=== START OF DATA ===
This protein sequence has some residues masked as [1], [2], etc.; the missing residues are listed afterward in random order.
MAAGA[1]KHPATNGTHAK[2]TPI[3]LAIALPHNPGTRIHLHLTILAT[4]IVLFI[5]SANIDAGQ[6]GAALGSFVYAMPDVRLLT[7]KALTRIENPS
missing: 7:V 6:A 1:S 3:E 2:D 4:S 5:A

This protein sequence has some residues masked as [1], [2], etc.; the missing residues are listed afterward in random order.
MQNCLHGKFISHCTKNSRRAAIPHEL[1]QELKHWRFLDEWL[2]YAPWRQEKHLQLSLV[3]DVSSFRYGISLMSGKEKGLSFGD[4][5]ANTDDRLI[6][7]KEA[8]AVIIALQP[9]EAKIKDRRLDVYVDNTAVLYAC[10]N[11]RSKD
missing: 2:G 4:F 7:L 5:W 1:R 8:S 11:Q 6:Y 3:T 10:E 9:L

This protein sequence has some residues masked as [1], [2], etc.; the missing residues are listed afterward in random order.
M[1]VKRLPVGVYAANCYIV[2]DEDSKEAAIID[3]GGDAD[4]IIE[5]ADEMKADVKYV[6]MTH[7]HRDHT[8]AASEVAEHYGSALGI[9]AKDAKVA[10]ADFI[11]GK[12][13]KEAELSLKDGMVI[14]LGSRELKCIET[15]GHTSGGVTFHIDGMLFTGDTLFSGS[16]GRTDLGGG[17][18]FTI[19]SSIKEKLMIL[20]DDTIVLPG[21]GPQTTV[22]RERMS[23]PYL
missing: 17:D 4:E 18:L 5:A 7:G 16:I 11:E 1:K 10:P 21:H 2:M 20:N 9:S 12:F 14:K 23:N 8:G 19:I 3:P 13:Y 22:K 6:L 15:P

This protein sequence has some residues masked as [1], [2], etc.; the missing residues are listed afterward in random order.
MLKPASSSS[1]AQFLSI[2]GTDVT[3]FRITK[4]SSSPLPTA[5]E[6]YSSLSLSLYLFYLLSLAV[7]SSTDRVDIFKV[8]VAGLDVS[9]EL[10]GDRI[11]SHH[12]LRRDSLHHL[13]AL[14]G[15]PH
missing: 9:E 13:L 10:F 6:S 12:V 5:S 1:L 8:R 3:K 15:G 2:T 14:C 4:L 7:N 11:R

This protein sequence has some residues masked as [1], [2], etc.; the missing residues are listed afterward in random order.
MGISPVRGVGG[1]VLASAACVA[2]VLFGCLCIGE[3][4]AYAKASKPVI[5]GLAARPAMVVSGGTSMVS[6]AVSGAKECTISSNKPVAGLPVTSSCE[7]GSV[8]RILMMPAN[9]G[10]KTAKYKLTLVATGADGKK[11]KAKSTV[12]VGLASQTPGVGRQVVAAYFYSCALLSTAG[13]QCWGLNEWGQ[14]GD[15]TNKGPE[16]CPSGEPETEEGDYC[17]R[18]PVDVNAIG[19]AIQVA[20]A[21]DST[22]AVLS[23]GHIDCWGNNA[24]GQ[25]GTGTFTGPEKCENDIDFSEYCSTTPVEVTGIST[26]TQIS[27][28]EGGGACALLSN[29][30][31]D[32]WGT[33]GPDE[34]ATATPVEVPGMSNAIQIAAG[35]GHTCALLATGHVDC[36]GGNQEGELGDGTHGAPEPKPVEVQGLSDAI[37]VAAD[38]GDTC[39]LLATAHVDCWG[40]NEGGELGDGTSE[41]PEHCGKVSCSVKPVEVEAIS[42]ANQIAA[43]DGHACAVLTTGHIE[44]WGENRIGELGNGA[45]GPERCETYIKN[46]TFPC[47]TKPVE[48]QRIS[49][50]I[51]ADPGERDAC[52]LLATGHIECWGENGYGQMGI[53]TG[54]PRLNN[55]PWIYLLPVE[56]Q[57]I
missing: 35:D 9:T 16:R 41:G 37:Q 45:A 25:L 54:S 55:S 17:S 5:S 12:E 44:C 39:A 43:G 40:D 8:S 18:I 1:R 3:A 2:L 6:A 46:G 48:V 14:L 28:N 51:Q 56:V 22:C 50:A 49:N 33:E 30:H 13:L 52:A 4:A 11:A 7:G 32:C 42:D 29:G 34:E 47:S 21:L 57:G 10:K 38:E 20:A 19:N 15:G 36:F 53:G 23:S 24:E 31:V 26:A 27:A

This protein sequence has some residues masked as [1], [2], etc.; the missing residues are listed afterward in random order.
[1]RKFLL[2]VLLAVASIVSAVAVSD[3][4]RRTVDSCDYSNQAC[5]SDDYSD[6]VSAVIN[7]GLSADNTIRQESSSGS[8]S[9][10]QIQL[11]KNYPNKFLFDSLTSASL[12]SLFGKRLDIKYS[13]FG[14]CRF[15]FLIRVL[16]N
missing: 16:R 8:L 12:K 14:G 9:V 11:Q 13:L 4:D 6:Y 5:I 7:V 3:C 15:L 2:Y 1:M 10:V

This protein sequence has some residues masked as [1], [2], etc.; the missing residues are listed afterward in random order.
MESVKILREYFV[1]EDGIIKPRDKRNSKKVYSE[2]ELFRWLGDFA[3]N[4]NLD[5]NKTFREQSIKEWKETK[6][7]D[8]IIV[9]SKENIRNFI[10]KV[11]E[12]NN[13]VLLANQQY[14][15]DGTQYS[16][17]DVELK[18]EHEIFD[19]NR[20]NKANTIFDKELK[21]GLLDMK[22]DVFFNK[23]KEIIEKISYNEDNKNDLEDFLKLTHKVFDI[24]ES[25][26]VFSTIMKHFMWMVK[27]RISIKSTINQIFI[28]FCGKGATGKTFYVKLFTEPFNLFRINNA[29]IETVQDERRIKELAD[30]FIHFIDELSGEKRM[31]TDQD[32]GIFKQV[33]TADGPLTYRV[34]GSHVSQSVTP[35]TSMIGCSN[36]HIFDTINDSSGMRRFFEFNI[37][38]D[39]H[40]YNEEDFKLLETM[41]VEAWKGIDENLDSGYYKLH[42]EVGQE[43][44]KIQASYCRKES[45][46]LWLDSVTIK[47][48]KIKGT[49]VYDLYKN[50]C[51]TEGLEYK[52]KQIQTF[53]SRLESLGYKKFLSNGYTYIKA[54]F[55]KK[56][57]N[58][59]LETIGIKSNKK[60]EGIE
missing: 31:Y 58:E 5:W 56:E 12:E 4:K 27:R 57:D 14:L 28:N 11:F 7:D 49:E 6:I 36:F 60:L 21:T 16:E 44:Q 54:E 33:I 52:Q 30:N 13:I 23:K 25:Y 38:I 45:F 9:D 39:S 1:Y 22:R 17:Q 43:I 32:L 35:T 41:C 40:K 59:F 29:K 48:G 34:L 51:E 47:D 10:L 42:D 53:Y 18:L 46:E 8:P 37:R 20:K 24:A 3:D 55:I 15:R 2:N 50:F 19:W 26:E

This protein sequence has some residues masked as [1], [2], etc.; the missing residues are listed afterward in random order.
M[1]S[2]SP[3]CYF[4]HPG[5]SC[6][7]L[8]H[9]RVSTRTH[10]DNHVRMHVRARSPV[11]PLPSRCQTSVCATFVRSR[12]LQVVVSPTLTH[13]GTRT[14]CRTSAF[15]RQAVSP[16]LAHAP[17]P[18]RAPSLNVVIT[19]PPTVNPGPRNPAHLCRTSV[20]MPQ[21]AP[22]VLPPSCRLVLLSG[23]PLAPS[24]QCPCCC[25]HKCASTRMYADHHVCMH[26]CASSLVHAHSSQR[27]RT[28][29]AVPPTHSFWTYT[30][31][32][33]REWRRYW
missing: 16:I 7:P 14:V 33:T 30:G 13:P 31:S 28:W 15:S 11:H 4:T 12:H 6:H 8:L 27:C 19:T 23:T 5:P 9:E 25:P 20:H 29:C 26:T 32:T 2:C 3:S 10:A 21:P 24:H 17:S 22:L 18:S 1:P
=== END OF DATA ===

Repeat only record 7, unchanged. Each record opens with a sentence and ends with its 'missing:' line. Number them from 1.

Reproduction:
This protein sequence has some residues masked as [1], [2], etc.; the missing residues are listed afterward in random order.
MESVKILREYFV[1]EDGIIKPRDKRNSKKVYSE[2]ELFRWLGDFA[3]N[4]NLD[5]NKTFREQSIKEWKETK[6][7]D[8]IIV[9]SKENIRNFI[10]KV[11]E[12]NN[13]VLLANQQY[14][15]DGTQYS[16][17]DVELK[18]EHEIFD[19]NR[20]NKANTIFDKELK[21]GLLDMK[22]DVFFNK[23]KEIIEKISYNEDNKNDLEDFLKLTHKVFDI[24]ES[25][26]VFSTIMKHFMWMVK[27]RISIKSTINQIFI[28]FCGKGATGKTFYVKLFTEPFNLFRINNA[29]IETVQDERRIKELAD[30]FIHFIDELSGEKRM[31]TDQD[32]GIFKQV[33]TADGPLTYRV[34]GSHVSQSVTP[35]TSMIGCSN[36]HIFDTINDSSGMRRFFEFNI[37][38]D[39]H[40]YNEEDFKLLETM[41]VEAWKGIDENLDSGYYKLH[42]EVGQE[43][44]KIQASYCRKES[45][46]LWLDSVTIK[47][48]KIKGT[49]VYDLYKN[50]C[51]TEGLEYK[52]KQIQTF[53]SRLESLGYKKFLSNGYTYIKA[54]F[55]KK[56][57]N[58][59]LETIGIKSNKK[60]EGIE
missing: 31:Y 58:E 5:W 56:E 12:E 4:K 27:R 57:D 14:L 28:N 11:F 7:D 49:E 6:I 36:F 60:L 21:T 16:E 44:Q 54:E 33:I 52:Q 30:N 13:I 23:K 25:Y 38:I 45:F 9:D 39:S 1:Y 22:R 17:Q 43:I 32:L 35:T 41:C 40:K 59:F 29:K 48:G 34:L 51:E 47:D 10:L 42:D 53:Y 18:L 46:E 8:P 37:R 20:K 24:A 3:D 55:I 15:R 2:N 50:F 19:W 26:E